Saturday, December 26

How costly is the Sarbanes Oxley Act? Evidence on the effects of the act on corporate profitability

There is a tidal wave of regulation that is coming down the pipes from the various assorted regulators. There are 3 costs to this regulation to financial firms. The cost of implementing the change, the cost of of running the change and the opportunity cost related to the sum of the previous two costs. And believe you me, after having had about 15 years of experience of looking at regulatory change, they can mount up to a pretty penny. Seriously big pennies and I frequently doubt if this is actually making our lives better and safer. Stick to gold (just half kidding). What I also find very interesting is that these regulations are rarely followed by good costed business cases on the cost/benefits to be achieved. Its almost like an article of faith that more regulation is good. Period. No questions asked. Well, I am again not sure.

With that said, what about SOX? well, here’s a good interesting paper on it. Abstract:

The Sarbanes-Oxley Act (SOX) was intended to protect investors by improving the accuracy and reliability of corporate disclosures. However, critics have argued that the costs of SOX far outweigh its intended benefits. Prior studies based on stock-price reactions to SOX-related events document mixed evidence on the expected impact of SOX. In contrast, we provide evidence on the net realized costs of SOX by examining its impact on operating profitability. We find that average cash flows decline by 1.3 percent of total assets after SOX. These costs are more significant for smaller firms, for more complex firms, and for firms with lower growth opportunities. Annually, these costs range from $6 million for smaller firms to $39 million for larger firms. Further, we document that net SOX-related costs are not limited to one-time expenses associated with internal-control design and implementation. In aggregate, for the 1,428 firms in our sample, these costs amount to about $19 billion per year. Profitability is lower for up to four years post-SOX. To our knowledge, ours are the first estimates of the realized net costs imposed by SOX.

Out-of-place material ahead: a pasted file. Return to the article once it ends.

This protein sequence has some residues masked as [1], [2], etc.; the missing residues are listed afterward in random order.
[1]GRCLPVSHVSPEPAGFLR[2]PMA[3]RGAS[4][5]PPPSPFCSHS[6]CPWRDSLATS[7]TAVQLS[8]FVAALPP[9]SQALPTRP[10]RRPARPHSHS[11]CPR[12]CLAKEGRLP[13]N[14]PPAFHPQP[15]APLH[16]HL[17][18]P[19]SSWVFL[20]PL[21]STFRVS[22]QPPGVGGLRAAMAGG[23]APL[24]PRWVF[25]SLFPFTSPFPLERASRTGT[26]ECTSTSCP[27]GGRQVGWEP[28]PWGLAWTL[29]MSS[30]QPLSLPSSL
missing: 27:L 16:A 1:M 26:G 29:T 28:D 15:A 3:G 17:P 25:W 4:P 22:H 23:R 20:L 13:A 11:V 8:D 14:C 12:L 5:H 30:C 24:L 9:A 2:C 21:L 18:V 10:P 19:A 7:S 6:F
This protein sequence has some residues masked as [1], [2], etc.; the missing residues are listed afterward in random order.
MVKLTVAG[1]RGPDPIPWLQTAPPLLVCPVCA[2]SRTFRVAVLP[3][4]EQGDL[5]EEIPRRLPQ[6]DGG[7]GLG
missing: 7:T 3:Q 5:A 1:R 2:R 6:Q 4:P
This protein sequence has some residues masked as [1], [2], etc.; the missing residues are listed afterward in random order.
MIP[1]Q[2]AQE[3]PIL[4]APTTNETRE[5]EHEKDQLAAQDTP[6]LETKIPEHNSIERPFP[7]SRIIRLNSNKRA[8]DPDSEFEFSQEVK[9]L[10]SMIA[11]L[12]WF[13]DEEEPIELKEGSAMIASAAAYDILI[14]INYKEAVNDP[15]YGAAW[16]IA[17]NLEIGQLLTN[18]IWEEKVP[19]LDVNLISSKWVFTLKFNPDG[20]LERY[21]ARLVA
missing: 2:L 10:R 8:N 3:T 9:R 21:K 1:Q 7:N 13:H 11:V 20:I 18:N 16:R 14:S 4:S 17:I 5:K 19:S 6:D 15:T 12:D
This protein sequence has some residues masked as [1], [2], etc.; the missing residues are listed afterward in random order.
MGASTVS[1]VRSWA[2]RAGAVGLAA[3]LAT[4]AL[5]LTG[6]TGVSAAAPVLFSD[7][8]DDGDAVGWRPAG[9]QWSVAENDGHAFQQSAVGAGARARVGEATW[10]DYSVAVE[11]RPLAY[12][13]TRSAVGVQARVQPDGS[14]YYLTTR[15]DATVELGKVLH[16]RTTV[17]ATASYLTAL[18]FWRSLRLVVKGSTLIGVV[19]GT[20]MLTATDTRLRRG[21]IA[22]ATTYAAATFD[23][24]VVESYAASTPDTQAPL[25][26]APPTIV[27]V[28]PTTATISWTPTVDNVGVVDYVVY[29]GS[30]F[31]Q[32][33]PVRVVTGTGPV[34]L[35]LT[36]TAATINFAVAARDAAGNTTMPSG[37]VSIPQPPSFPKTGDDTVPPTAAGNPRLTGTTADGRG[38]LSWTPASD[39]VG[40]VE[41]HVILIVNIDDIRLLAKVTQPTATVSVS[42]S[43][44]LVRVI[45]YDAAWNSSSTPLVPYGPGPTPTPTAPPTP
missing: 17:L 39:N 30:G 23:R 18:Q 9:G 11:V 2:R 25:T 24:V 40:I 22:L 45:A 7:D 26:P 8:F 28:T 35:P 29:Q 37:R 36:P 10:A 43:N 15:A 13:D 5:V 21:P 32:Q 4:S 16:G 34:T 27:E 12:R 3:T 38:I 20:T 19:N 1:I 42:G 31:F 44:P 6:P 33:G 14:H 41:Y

$19 billion per year with profits being impacted for 4 years. And no calculation of the compound nature of regulations which come from hundreds of regulators, in hundreds of markets. It is a heavy burden that society is placing on the financial institutions and I am yet to be convinced on a macro level that this is really thought through.

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